Although the 23-year-old virgin aspect of this book was unfortunate enough, I pushed myself to continue reading because I liked a short story the authAlthough the 23-year-old virgin aspect of this book was unfortunate enough, I pushed myself to continue reading because I liked a short story the author wrote as part of her Doomsday Brethren series. By the time I finished reading, I wished I'd thrown in the towel initially. To avoid revealing spoilers, I'll simply say that the hero's All-Encompassing Reason for avoiding commitment turns out to be Utterly Ridiculous. ...more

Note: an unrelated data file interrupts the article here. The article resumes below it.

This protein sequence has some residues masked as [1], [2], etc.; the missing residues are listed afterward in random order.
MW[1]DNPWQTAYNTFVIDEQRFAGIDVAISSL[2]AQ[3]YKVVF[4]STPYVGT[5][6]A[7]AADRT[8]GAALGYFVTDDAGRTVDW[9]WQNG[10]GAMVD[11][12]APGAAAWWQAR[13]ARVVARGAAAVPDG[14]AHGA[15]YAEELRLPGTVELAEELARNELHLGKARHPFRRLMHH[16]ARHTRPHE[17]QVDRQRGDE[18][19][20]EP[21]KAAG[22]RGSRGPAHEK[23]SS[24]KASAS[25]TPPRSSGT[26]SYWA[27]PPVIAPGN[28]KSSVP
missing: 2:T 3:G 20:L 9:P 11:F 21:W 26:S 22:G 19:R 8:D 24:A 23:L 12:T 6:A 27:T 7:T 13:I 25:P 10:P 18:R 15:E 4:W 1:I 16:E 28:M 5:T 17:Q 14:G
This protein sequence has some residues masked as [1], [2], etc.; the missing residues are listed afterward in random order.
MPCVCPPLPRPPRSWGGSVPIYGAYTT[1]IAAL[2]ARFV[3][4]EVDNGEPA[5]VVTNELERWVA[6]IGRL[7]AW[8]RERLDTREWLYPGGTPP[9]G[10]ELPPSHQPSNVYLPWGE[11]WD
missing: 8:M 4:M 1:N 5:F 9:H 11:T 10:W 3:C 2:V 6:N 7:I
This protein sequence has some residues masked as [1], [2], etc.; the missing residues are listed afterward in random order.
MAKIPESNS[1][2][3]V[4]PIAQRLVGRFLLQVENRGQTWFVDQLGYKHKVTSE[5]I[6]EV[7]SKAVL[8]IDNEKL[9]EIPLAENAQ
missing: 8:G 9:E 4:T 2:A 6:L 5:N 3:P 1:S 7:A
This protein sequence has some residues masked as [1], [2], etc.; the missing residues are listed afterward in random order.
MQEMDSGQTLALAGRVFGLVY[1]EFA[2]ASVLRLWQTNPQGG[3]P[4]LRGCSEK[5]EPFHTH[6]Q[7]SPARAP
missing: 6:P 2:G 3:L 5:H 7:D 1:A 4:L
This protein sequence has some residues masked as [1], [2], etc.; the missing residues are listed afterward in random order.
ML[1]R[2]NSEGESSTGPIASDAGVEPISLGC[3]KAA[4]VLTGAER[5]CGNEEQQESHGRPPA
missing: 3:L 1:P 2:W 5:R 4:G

"I've previously read two books by Lauren Dane: Laid Bare and Sweet Charity. While the romance in the former eventually included more than two in a be"I've previously read two books by Lauren Dane: Laid Bare and Sweet Charity. While the romance in the former eventually included more than two in a bed, in the end I preferred it to Sweet Charity because of the author's handling of difficult emotional content. I don't choose to read any romance for Big Issues, but Laid Bare just so happened to tackle some - surprising enough where erotic romance is concerned - and tackled them well. So when Carina Press made available via netgalley Dane's re-write of Second Chances (originally published by Loose I.D. in 2005), I asked for a copy to read. As with her other books, I couldn't put this one down, but I encountered some problems along the way..."